Left emboldened for post-Obama era

Left emboldened for post-Obama era
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Liberals on and off Capitol Hill are increasingly confident they have the political clout and congressional firepower to advance their favored policies in 2017.

Figures on the left were frequently exasperated with President Obama, particularly during his early years in office, for what they saw as a misguided, “post-partisan” approach to seeking deals with Republicans.


They're warning that Hillary ClintonHillary Diane Rodham ClintonOvernight Defense & National Security — Presented by Raytheon Technologies — Nation mourns Colin Powell The Memo: Powell ended up on losing side of GOP fight Powell death leads to bipartisan outpouring of grief MORE, should she ascend to the White House, would struggle to win reelection if she took the same tack.  

“We're hoping that she will be smart enough to know that if she were to go that route ... there's going to be a political price to pay for it, because it will demoralize her base heading into 2018 and, honestly, it may even jeopardize 2020,” said Murshed Zaheed, political director of Credo, a liberal advocacy group. 

“If she wants to be more than a one-term president, she's going to have to work with the left. Period.”

Progressives have always hailed Clinton as a champion of children's interests, healthcare reform and women's reproductive rights, among other things, and fully expect she’d fight for those positions in the White House. 

But Clinton's close ties to Wall Street, her reputation for being hawkish on foreign policy and her past support for international trade deals have long made some liberals nervous. 

That dynamic was on full display during Clinton’s bruising primary battle against Sen. Bernie SandersBernie SandersManchin meets with Sanders, Jayapal amid spending stalemate America can end poverty among its elderly citizens Senate GOP signals they'll help bail out Biden's Fed chair MORE (I-Vt.), where her progressive credentials were constantly questioned.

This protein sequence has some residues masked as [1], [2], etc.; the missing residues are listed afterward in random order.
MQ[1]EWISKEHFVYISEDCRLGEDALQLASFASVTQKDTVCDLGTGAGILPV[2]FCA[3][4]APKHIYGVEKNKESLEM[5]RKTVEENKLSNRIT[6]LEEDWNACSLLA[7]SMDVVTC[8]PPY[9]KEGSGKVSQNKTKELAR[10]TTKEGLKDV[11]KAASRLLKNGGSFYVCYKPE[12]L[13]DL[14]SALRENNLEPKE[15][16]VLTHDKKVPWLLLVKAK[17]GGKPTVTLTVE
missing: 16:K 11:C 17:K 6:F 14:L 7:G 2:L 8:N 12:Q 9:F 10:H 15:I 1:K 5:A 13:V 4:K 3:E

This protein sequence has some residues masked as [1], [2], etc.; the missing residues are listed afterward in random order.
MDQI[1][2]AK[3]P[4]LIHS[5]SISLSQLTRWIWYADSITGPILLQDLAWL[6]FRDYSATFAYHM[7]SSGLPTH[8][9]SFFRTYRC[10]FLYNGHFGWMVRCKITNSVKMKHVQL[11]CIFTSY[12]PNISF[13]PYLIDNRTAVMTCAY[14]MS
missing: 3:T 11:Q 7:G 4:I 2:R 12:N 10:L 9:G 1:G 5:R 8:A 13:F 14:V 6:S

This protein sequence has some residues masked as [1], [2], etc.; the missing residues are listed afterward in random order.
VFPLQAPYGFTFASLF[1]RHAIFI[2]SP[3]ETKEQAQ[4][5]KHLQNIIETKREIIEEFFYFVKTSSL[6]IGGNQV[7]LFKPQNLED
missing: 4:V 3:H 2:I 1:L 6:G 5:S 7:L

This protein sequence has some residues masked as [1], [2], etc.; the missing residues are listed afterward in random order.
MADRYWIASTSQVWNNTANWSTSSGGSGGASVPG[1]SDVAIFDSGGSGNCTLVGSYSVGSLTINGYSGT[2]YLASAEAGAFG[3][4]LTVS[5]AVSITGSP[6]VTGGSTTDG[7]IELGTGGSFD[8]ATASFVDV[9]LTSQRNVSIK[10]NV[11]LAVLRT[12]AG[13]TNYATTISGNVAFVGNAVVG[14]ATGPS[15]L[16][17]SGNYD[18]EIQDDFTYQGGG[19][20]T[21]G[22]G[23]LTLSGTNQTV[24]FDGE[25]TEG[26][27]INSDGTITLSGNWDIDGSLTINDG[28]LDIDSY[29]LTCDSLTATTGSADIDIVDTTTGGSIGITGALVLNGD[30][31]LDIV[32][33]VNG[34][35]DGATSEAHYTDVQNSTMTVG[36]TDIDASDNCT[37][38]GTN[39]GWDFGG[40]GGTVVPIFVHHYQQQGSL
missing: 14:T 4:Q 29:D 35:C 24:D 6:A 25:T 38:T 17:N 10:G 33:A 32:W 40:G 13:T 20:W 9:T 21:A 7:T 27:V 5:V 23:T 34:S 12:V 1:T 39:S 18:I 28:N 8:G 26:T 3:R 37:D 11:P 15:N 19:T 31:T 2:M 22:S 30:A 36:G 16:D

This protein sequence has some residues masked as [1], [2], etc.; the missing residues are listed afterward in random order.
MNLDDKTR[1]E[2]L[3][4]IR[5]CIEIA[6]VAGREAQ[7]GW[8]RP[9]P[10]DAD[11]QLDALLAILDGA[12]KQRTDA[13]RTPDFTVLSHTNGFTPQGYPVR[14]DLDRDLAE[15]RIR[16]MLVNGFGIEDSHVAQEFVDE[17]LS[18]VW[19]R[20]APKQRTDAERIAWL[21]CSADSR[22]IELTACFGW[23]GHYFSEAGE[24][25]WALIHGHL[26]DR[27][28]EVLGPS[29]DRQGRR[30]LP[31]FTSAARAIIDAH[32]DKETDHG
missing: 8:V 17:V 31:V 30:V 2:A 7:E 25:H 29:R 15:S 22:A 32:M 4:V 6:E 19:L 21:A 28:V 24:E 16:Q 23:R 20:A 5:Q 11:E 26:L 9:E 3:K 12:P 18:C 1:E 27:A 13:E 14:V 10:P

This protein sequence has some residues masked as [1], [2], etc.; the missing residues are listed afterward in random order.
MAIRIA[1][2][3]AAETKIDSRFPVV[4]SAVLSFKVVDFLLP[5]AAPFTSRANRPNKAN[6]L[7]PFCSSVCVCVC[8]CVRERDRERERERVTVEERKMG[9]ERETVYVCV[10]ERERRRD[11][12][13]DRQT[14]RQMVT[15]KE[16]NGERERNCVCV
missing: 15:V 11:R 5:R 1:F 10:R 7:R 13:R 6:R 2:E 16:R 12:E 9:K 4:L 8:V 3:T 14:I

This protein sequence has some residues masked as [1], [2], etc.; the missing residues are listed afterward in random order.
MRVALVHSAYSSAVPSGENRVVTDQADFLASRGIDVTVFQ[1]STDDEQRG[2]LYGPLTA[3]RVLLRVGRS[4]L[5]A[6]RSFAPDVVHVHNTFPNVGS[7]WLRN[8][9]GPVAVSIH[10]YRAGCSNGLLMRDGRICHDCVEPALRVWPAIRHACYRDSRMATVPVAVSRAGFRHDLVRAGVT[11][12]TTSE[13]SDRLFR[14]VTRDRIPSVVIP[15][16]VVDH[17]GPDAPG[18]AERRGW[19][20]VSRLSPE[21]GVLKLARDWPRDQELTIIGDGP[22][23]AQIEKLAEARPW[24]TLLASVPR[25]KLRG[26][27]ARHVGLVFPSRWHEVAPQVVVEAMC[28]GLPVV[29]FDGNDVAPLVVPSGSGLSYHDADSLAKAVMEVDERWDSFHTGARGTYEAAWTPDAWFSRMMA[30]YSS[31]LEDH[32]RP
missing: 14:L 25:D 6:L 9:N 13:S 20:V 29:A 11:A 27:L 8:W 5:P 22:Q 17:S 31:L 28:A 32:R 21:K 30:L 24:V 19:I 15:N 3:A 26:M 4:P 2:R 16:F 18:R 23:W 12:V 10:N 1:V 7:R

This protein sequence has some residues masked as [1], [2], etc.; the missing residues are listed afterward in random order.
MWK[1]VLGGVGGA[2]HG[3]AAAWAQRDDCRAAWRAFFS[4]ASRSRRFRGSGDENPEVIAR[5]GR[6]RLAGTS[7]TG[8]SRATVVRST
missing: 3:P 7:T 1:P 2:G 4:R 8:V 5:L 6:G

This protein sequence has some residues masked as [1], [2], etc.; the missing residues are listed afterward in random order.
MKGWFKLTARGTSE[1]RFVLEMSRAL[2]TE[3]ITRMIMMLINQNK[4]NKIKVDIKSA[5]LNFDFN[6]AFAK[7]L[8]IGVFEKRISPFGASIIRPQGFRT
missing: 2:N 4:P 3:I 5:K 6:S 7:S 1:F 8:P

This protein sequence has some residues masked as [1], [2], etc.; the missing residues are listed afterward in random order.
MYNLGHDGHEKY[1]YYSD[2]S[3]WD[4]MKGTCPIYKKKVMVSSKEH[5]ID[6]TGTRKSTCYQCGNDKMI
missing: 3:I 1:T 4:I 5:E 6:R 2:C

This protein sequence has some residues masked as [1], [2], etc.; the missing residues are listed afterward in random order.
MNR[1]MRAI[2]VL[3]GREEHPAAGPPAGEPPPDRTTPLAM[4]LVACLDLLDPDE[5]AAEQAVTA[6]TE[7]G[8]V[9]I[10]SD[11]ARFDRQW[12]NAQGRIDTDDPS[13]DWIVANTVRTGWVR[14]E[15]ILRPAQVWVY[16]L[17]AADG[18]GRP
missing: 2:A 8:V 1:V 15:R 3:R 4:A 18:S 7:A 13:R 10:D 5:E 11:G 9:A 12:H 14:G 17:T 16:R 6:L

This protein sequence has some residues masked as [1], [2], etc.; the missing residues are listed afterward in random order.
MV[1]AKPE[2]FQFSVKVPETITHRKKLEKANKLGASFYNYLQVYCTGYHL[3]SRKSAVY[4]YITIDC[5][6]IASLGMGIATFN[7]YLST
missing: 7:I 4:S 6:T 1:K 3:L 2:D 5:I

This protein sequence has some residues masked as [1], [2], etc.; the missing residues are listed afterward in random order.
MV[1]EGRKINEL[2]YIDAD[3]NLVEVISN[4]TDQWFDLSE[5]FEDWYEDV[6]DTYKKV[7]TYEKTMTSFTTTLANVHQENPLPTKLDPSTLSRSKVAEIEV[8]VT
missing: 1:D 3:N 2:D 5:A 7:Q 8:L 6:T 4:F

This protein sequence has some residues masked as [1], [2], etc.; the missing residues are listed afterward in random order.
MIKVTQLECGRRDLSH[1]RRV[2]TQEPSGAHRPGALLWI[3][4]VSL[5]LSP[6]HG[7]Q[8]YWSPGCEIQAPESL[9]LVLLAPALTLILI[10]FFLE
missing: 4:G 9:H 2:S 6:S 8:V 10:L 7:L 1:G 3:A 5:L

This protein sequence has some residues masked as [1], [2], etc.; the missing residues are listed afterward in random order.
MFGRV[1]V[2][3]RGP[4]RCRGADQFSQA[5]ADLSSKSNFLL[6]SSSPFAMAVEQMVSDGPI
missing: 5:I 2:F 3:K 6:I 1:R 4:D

Rep. Peter WelchPeter Francis WelchDemocrats weigh changes to drug pricing measure to win over moderates Schumer feels heat to get Manchin and Sinema on board Failed drug vote points to bigger challenges for Democrats MORE, a liberal Vermont Democrat, said two forces are set to clash in the next Congress: One is the wave of unapologetic liberalism, unleashed by Sanders's primary bid, that's energized the party and given progressive groups "immensely more power;" the second is the reality of a Congress where Republicans will likely still control the House and retain filibuster powers in the Senate. 

"That's the harsh legislative vote-count reality that looms large," he said. 

Welch said Congress can make progress on a number of issues next year, but only if Republican leaders are willing to form alliances with Democrats and abandon their unwritten rule of rejecting legislation that lacks the support of 218 Republicans.

"That's an existential question they're going to have to answer in that first week," he said. 

Liberal activists, meanwhile, are increasingly confident in their power to sway policy and strategy and prevent Clinton from forging compromise coalitions with GOP leaders. Their confidence is founded in part on the presence in Congress of Sanders and Sen. Elizabeth WarrenElizabeth WarrenAmerica can end poverty among its elderly citizens Senate GOP signals they'll help bail out Biden's Fed chair Misguided recusal rules lock valuable leaders out of the Pentagon MORE (D-Mass.), liberal champions with enormous clout.

Adam Green, co-founder of the Progressive Change Campaign Committee (PCCC), said Clinton's campaign is "leaning heavily" on Sanders and Warren, who will provide "a pre-emptive chilling effect on bad behavior" if she does win the presidency. 

Green said Clinton's success will hinge largely on two strategic elements: How aggressively she pushes her liberal campaign platform in the first 100 days and whether she uses her bully pulpit — "her mandate," in Green's words — to rally public support for those policies and force GOP leaders to bring them to the floor. The latter is vital, Green said, considering Speaker Paul RyanPaul Davis RyanJuan Williams: Pelosi shows her power Cheney takes shot at Trump: 'I like Republican presidents who win re-election' Cheney allies flock to her defense against Trump challenge MORE (R-Wis.) is expected to keep his Republican majority in the House after Nov. 8. 

“The absolute best way to get something done is to push big, bold ideas, get the public on your side and force Republicans to the table,” Green said. “Ryan has zero ability to declare something dead on arrival.”

If Clinton adopts that strategy, "the Republicans will cave," Green said. "It's just that simple."